PASCALE SABLAN, AIA, LEED AP, NOMA
Name: Pascale Sablan, AIA, LEED AP, NOMA
Firm: FXFOWLE Architects
Practicing City: New York, NY
Type of Work: Various typologies, Residential, commercial, educational, cultural and infrastructure.
Featured Project: Fifth Crossing Bridge
Location: Dubai, UAE
Completion Date: Design Completion 2008
Your Role: Designer
Project Description: The competition team for the Fifth Crossing Bridge embraced a contemporary notion of design, taking the idea of a bridge beyond that of just a connecting infrastructure to an iconic landmark symbolic of the region’s cultural elements and natural resources. Most notably, the bridge’s traditional arch is reminiscent of the majestic falcon in flight, a national symbol of the UAE. The bifurcated arch stretches from the Diera side, soaring above the 12-lane crossing to create a fan wing shape. With the roadway support cables reaching a height of 95 meters, they pierce reemerge as a crescent on the underside of the roadway to create a full bridge span of 345 meters. This Fifth Crossing design connects the proud history of old Dubai as it points to the rapidly growing metropolis of a new Dubai.
How did you first learn about architecture and when did you decide that it was an area of interest for you?
I was blessed with the opportunity to travel abroad quite frequently during my childhood. I observed that architecture can be a direct interpretation of culture, or in some cases, a particular family. What I understood “home” to be in the U.S. was very different in another country. The idea that you can make a tailored space sparked my creativity and imagination. “An architect!” was always my answer when someone asked me what I wanted to be when I grew up. While pursuing a Bachelor of Architecture at Pratt Institute, I developed my voice; I learned how to defend both my designs and my design process. It was also where I developed my drawing skills, since I did hand drafting and model making (it was common to find me covered in sawdust from working with my hands in the woodshop). More importantly, I was introduced to a collaborative working process. Late at night in the studio, after the professors went home, all of the students would get together to share their ideas and knowledge.
After graduating from Pratt, I pursued a Master of Science in Advanced Architectural Design at Columbia University where I developed my advocacy voice–defending my design ideas and implementing holistic design visions for the built environment. I developed my point-of-view on what I wanted to see in the world and how I could use my designs to implement change. I also began experimenting with technology in the design process. Recently, I’ve been lecturing on how to manipulate technology to direct the design process.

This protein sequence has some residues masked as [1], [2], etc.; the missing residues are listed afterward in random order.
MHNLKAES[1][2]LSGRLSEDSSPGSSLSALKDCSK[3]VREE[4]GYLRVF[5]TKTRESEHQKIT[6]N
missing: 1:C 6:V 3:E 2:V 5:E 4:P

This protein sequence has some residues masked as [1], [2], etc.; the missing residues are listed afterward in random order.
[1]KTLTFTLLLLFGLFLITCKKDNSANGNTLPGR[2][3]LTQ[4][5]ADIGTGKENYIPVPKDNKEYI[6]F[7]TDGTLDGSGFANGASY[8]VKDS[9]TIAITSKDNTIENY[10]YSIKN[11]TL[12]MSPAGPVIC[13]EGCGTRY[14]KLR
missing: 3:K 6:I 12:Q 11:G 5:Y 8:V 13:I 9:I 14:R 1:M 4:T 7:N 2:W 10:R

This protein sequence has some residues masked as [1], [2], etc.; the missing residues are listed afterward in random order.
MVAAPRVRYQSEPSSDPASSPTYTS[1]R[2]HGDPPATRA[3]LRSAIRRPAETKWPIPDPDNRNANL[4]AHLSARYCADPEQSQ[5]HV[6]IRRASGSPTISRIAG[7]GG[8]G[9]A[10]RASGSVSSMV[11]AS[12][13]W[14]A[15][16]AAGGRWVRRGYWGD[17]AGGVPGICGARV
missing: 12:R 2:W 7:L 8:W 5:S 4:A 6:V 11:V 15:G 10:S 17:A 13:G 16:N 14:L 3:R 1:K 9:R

What do you do?
I joined FXFOWLE in 2007, and was promoted to Associate in 2014. I have been on the design team for a variety of mixed-use, commercial, cultural and residential projects in the United States, Saudi Arabia, India, Azerbaijan, Japan, and the United Arab Emirates. Many of these high-profile, award-winning projects have guided the firm to international recognition for excellence in design and environmental responsibility.
I am an articulate, compelling, and sought-after speaker; in person and my presentations, I advocates for design excellence and promoting a more humanistic and environmentally-responsible society. I have represented FXFOWLE at many local and national industry events and educational programs and at prestigious colleges and universities by participating in numerous capacities—from invitational lectures and panel discussions to video and television appearances; such as American Institute of Architects (multiple chapters nationwide), Great Spaces TV, Modelo/Design Manifestos, CliffsNotes/Houghton Mifflin Harcourt Online, Pratt Institute, Parsons School of Design, Columbia University, Georgia Tech, Madison College, and the Beverly Willis Architecture Foundation.
What do you enjoy most about your job?
What I enjoy the most about my job is the collaboration with my peers. In addition I am always surprised by how quickly architectural practice evolves. Developing new ideas and the pace at which architecture changes is the most exciting part of the profession. As with technology, it is impossible to predict what will happen in 10 years. We currently invest a lot of time and effort toward environmental sustainability, and it would be great to invest more in social sustainability, in pushing the idea of building society. That change in focus could impact architecture and the tools we use. Technology will continue to evolve, making it even easier for us to articulate our ideas and execute design. Sometimes the most interesting, intriguing architecture is not just the singular project, but how it integrates into the community. Interstitial ideas, moments for collaboration, imagination, and spark are what makes architecture profound to me.